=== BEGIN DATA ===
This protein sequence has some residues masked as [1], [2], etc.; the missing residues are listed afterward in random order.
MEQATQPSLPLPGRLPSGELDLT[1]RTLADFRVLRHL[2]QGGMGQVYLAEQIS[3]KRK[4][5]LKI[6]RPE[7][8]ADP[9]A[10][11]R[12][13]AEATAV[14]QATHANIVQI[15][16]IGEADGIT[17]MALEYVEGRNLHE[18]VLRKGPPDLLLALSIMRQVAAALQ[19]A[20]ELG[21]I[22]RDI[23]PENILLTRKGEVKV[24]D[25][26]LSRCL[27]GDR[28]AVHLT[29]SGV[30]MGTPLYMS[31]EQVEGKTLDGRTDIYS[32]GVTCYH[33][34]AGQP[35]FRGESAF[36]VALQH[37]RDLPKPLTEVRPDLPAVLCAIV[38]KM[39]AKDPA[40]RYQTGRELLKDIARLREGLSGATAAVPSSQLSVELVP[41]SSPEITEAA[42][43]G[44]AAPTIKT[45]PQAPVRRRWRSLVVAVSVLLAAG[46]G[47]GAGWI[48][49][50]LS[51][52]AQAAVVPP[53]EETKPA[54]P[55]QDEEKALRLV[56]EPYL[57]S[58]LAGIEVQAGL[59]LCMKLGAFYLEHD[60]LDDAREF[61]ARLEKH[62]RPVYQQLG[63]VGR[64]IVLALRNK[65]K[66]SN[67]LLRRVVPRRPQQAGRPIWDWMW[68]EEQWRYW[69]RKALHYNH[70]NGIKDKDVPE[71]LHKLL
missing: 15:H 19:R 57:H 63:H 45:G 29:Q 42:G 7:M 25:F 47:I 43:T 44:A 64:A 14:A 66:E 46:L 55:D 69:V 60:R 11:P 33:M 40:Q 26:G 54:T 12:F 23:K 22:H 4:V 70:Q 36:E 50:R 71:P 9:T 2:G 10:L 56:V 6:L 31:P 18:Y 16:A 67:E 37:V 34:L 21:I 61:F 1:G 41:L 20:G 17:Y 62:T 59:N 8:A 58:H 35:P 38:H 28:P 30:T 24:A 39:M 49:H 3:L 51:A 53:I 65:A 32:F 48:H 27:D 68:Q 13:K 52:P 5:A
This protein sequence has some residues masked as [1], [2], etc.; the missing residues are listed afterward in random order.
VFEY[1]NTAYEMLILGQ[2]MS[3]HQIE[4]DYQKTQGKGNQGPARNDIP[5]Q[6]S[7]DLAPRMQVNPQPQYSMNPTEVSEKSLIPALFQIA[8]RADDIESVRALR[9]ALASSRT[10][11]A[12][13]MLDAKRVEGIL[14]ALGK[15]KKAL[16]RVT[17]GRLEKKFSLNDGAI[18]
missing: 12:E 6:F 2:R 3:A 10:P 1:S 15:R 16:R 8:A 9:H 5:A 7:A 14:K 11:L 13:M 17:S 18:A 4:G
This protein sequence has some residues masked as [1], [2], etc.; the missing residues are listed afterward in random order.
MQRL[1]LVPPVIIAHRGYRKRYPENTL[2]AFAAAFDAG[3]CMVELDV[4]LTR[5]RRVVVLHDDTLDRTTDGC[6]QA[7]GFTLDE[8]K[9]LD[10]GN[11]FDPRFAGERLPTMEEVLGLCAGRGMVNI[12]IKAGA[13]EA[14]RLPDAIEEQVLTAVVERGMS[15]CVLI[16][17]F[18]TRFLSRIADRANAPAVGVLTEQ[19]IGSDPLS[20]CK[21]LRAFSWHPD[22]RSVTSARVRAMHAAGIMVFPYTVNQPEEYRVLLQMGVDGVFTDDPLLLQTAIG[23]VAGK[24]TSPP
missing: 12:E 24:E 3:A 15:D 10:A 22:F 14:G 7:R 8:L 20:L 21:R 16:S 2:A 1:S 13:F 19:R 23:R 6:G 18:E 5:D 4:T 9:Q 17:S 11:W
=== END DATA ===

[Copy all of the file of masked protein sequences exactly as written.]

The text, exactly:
This protein sequence has some residues masked as [1], [2], etc.; the missing residues are listed afterward in random order.
MEQATQPSLPLPGRLPSGELDLT[1]RTLADFRVLRHL[2]QGGMGQVYLAEQIS[3]KRK[4][5]LKI[6]RPE[7][8]ADP[9]A[10][11]R[12][13]AEATAV[14]QATHANIVQI[15][16]IGEADGIT[17]MALEYVEGRNLHE[18]VLRKGPPDLLLALSIMRQVAAALQ[19]A[20]ELG[21]I[22]RDI[23]PENILLTRKGEVKV[24]D[25][26]LSRCL[27]GDR[28]AVHLT[29]SGV[30]MGTPLYMS[31]EQVEGKTLDGRTDIYS[32]GVTCYH[33][34]AGQP[35]FRGESAF[36]VALQH[37]RDLPKPLTEVRPDLPAVLCAIV[38]KM[39]AKDPA[40]RYQTGRELLKDIARLREGLSGATAAVPSSQLSVELVP[41]SSPEITEAA[42][43]G[44]AAPTIKT[45]PQAPVRRRWRSLVVAVSVLLAAG[46]G[47]GAGWI[48][49][50]LS[51][52]AQAAVVPP[53]EETKPA[54]P[55]QDEEKALRLV[56]EPYL[57]S[58]LAGIEVQAGL[59]LCMKLGAFYLEHD[60]LDDAREF[61]ARLEKH[62]RPVYQQLG[63]VGR[64]IVLALRNK[65]K[66]SN[67]LLRRVVPRRPQQAGRPIWDWMW[68]EEQWRYW[69]RKALHYNH[70]NGIKDKDVPE[71]LHKLL
missing: 15:H 19:R 57:H 63:H 45:G 29:Q 42:G 7:M 25:F 47:I 43:T 44:A 64:A 14:A 66:E 46:L 55:D 69:V 60:R 11:P 33:M 40:Q 26:G 54:T 12:F 23:K 22:H 4:V 70:Q 36:E 50:R 71:P 9:T 2:G 10:L 56:V 6:L 31:P 18:Y 16:A 67:E 37:V 34:L 21:I 61:F 1:G 41:L 20:G 17:Y 62:T 59:N 8:A 58:H 35:P 38:H 28:P 30:T 24:A 39:M 49:H 3:L 51:A 53:I 65:A 32:F 48:H 27:D 68:Q 13:K 52:P 5:A
This protein sequence has some residues masked as [1], [2], etc.; the missing residues are listed afterward in random order.
VFEY[1]NTAYEMLILGQ[2]MS[3]HQIE[4]DYQKTQGKGNQGPARNDIP[5]Q[6]S[7]DLAPRMQVNPQPQYSMNPTEVSEKSLIPALFQIA[8]RADDIESVRALR[9]ALASSRT[10][11]A[12][13]MLDAKRVEGIL[14]ALGK[15]KKAL[16]RVT[17]GRLEKKFSLNDGAI[18]
missing: 12:E 6:F 2:R 3:A 10:P 1:S 15:R 16:R 8:A 9:H 5:A 7:A 14:K 11:L 13:M 17:S 18:A 4:G
This protein sequence has some residues masked as [1], [2], etc.; the missing residues are listed afterward in random order.
MQRL[1]LVPPVIIAHRGYRKRYPENTL[2]AFAAAFDAG[3]CMVELDV[4]LTR[5]RRVVVLHDDTLDRTTDGC[6]QA[7]GFTLDE[8]K[9]LD[10]GN[11]FDPRFAGERLPTMEEVLGLCAGRGMVNI[12]IKAGA[13]EA[14]RLPDAIEEQVLTAVVERGMS[15]CVLI[16][17]F[18]TRFLSRIADRANAPAVGVLTEQ[19]IGSDPLS[20]CK[21]LRAFSWHPD[22]RSVTSARVRAMHAAGIMVFPYTVNQPEEYRVLLQMGVDGVFTDDPLLLQTAIG[23]VAGK[24]TSPP
missing: 12:E 24:E 3:A 15:D 10:A 22:F 14:G 7:R 8:L 20:L 21:R 16:S 2:A 1:S 13:F 19:R 23:R 6:G 18:E 5:D 4:T 9:Q 17:S 11:W